Winning Any Office (or Male-Dominated Environment)

RS: I wasn’t raised in a Jewish home, but I learned about Judaism as a social justice commitment when I was in high school and in college. I learned more about Golda Meier, Hannah Solomon (founder of NCJW and a Chicagoan), Rosa Luxembourg and other Jewish women social justice activists while I was studying for my master’s degree, studying Jane Addams and the other progressive women leaders of that era. I was inspired by them to do what I could along the same lines.

After graduate school, when I was a consultant to the National Women’s Political Caucus during the fight for ERA ratification, a group of us (also including Heather Booth) founded the Midwest Women’s Center (see entry in the book, “Feminists Who Changed America”), and I became its first director. I met a lot of contemporary Jewish women leaders, including Bella Abzug and Betty Friedan. I worked with both of them, doing media relations, arranging speaking engagements, fundraising projects, etc.

DD: For people who haven’t read your new book, what do you reveal in Every Day is Election Day, and which powerful women did you interview?

RS: The book includes famous women such as U.S. Senators Klobuchar, Stabenow and Landrieu, as well as Cecile Richards, president of Planned Parenthood of America, Frances Beinecke president of the Natural Resources Defense Council, and Melanne Verveer, first US ambassador for global women’s issues.

Jewish women include good friends and longtime colleagues of mine: Bettylu Saltzman, noted political activist and philanthropist; Ilana Rovner, the first woman to serve on the Seventh Circuit US Court of Appeals; Ellen Chesler, biographer of Margaret Sanger, and Jan Schakowsky, Member of Congress. (Here is what the New Jersey Jewish paper had to say: Activist, author urges women to lean into politics

As you know, women get involved in running for office, and otherwise engage in public leadership, because they care about issues. Consequently, the book explains how women can achieve their issue goals by becoming politically influential. It’s a step-by-step guide and includes a substantial resource section.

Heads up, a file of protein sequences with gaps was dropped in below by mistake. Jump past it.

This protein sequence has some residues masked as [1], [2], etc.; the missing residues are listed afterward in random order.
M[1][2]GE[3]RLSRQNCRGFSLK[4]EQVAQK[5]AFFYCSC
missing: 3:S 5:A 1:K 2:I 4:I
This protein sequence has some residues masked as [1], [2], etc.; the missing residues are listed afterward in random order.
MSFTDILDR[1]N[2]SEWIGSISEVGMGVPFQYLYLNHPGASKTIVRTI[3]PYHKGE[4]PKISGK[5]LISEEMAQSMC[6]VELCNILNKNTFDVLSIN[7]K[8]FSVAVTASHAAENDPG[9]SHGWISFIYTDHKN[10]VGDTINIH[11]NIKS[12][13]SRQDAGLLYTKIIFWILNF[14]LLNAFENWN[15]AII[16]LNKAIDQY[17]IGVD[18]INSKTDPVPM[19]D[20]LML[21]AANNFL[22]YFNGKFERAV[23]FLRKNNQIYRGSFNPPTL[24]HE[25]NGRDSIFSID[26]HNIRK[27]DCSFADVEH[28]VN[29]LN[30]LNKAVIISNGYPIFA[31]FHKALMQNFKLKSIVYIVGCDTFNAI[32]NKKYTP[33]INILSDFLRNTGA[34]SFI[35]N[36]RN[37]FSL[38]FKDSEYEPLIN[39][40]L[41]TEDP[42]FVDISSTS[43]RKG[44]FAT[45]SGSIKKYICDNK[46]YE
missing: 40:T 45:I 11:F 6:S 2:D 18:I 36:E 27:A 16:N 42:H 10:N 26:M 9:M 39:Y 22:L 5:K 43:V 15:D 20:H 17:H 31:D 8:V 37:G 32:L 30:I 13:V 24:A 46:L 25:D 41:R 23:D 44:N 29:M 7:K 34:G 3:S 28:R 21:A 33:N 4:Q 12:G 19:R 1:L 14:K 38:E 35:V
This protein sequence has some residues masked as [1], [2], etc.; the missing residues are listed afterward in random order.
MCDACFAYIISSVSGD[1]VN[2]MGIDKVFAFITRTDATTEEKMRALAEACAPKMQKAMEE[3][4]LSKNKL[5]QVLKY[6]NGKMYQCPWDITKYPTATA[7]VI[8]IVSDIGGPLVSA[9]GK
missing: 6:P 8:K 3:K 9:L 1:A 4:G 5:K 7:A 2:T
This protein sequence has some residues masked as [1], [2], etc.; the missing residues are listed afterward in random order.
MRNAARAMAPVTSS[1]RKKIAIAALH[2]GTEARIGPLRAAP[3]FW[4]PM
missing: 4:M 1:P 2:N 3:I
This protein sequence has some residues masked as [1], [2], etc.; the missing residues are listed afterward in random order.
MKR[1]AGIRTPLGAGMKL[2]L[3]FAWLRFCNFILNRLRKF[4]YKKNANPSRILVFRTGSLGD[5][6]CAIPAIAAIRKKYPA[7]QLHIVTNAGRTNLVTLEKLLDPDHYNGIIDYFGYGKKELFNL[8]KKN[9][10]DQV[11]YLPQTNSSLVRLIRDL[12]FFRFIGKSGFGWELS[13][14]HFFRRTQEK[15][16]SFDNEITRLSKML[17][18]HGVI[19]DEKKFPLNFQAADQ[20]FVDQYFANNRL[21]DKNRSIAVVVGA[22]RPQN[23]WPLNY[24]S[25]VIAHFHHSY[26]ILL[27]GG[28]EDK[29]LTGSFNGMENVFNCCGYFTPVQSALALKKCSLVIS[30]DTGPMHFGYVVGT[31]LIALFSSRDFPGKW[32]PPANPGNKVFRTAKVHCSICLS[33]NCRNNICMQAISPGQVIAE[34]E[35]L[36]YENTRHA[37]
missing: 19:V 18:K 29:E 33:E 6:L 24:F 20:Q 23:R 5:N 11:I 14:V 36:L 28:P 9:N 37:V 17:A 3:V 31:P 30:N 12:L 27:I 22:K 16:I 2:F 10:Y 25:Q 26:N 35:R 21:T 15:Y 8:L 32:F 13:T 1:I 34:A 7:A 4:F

DD: If someone doesn’t want to run for office, yet wants to make a difference in terms of social justice, what can they do?

RS: It’s for women who want to be public leaders for the public good, in whatever political capacity, e.g., elected, appointed, running an organization or campaign, or as an issue advocate or donor. There is no other inspirational practical guide for such women that is evocative of the lives of women of differing ethnic, racial and class backgrounds, who aren’t already famous–from the Upper East Side to a Delta shack, “from Mississippi to Manhattan,” as I say in my intro.

DD: You’ve talked about your passion for reproductive autonomy and economic security for women. With all the recent attacks on women’s reproductive rights and the fight still going on for equal pay, what are some concrete steps people can take on these issues?

RS: I recommend that every woman who cares about women’s reproductive autonomy and economic security join and financially support organizations that promote these goals; become an activist on these issues; support women candidates who support these issues; and make sure to speaks out, e.g. in the local newspaper, online, etc., about the importance of securing these rights.